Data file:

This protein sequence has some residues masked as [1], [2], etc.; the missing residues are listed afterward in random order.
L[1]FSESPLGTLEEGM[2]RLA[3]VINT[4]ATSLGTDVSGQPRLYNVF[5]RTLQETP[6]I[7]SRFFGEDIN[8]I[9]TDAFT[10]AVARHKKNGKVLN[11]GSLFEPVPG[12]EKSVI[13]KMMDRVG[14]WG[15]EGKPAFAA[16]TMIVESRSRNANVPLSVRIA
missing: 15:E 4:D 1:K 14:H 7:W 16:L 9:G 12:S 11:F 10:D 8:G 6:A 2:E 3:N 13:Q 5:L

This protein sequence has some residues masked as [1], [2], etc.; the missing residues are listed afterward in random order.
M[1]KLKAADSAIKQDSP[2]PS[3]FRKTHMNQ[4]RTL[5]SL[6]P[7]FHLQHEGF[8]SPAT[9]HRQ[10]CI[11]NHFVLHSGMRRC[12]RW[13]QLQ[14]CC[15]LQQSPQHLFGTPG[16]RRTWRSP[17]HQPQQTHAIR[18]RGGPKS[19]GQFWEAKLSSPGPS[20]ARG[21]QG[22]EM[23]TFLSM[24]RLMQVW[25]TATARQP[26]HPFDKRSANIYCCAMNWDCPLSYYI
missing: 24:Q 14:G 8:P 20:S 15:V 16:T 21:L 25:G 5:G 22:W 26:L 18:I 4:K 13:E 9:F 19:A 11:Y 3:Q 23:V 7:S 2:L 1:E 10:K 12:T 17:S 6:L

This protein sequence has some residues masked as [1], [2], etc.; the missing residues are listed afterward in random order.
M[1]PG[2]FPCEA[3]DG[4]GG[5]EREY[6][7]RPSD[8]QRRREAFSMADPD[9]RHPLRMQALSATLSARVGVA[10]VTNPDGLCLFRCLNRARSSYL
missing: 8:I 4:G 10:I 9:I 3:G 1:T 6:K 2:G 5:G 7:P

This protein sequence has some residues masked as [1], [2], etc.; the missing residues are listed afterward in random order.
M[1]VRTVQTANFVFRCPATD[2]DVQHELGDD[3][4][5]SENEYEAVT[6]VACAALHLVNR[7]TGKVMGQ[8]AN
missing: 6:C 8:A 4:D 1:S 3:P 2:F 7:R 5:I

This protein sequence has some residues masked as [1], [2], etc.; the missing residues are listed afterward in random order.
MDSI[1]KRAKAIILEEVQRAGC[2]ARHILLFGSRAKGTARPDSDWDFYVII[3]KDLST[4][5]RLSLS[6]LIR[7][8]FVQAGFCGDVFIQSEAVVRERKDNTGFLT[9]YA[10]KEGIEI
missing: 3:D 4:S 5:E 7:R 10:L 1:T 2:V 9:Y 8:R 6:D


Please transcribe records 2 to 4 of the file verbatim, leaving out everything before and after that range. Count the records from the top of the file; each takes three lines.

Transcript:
This protein sequence has some residues masked as [1], [2], etc.; the missing residues are listed afterward in random order.
M[1]KLKAADSAIKQDSP[2]PS[3]FRKTHMNQ[4]RTL[5]SL[6]P[7]FHLQHEGF[8]SPAT[9]HRQ[10]CI[11]NHFVLHSGMRRC[12]RW[13]QLQ[14]CC[15]LQQSPQHLFGTPG[16]RRTWRSP[17]HQPQQTHAIR[18]RGGPKS[19]GQFWEAKLSSPGPS[20]ARG[21]QG[22]EM[23]TFLSM[24]RLMQVW[25]TATARQP[26]HPFDKRSANIYCCAMNWDCPLSYYI
missing: 24:Q 14:G 8:P 20:S 15:V 16:T 21:L 25:G 5:G 22:W 26:L 18:I 4:K 13:E 9:F 19:A 11:Y 3:Q 23:V 7:S 2:L 1:E 10:K 12:T 17:S 6:L

This protein sequence has some residues masked as [1], [2], etc.; the missing residues are listed afterward in random order.
M[1]PG[2]FPCEA[3]DG[4]GG[5]EREY[6][7]RPSD[8]QRRREAFSMADPD[9]RHPLRMQALSATLSARVGVA[10]VTNPDGLCLFRCLNRARSSYL
missing: 8:I 4:G 10:I 9:I 3:G 1:T 6:K 2:G 5:G 7:P

This protein sequence has some residues masked as [1], [2], etc.; the missing residues are listed afterward in random order.
M[1]VRTVQTANFVFRCPATD[2]DVQHELGDD[3][4][5]SENEYEAVT[6]VACAALHLVNR[7]TGKVMGQ[8]AN
missing: 6:C 8:A 4:D 1:S 3:P 2:F 7:R 5:I